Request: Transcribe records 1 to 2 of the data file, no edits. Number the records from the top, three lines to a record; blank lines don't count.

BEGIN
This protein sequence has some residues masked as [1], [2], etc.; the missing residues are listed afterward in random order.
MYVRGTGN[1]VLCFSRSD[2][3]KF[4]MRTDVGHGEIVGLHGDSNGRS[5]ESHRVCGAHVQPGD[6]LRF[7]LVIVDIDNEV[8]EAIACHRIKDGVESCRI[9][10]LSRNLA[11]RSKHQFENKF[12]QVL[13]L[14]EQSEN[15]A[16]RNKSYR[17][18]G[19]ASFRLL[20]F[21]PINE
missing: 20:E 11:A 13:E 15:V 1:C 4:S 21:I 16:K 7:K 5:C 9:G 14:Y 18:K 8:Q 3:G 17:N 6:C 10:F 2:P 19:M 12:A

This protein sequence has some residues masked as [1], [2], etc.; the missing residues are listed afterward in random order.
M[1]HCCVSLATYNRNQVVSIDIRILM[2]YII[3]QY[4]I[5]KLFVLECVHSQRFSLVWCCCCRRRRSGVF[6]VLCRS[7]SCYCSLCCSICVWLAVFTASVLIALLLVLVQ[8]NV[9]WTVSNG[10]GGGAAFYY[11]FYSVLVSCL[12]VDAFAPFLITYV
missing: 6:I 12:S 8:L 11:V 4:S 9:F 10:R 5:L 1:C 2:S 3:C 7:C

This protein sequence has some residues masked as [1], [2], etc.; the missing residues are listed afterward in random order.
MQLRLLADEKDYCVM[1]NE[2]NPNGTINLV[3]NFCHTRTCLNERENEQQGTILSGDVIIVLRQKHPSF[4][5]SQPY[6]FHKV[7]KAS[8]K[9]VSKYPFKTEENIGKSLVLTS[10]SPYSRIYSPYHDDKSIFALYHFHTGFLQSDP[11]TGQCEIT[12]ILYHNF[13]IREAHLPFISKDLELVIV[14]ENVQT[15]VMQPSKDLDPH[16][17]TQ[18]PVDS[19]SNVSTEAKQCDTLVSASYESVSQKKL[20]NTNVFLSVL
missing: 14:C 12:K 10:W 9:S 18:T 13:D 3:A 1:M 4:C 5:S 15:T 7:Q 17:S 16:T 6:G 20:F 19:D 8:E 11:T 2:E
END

This protein sequence has some residues masked as [1], [2], etc.; the missing residues are listed afterward in random order.
MYVRGTGN[1]VLCFSRSD[2][3]KF[4]MRTDVGHGEIVGLHGDSNGRS[5]ESHRVCGAHVQPGD[6]LRF[7]LVIVDIDNEV[8]EAIACHRIKDGVESCRI[9][10]LSRNLA[11]RSKHQFENKF[12]QVL[13]L[14]EQSEN[15]A[16]RNKSYR[17][18]G[19]ASFRLL[20]F[21]PINE
missing: 20:E 11:A 13:E 15:V 1:C 4:S 21:I 16:K 7:K 5:C 9:G 14:Y 18:K 8:Q 3:G 17:N 6:C 10:F 2:P 19:M 12:A

This protein sequence has some residues masked as [1], [2], etc.; the missing residues are listed afterward in random order.
M[1]HCCVSLATYNRNQVVSIDIRILM[2]YII[3]QY[4]I[5]KLFVLECVHSQRFSLVWCCCCRRRRSGVF[6]VLCRS[7]SCYCSLCCSICVWLAVFTASVLIALLLVLVQ[8]NV[9]WTVSNG[10]GGGAAFYY[11]FYSVLVSCL[12]VDAFAPFLITYV
missing: 6:I 12:S 8:L 11:V 4:S 9:F 10:R 5:L 1:C 2:S 3:C 7:C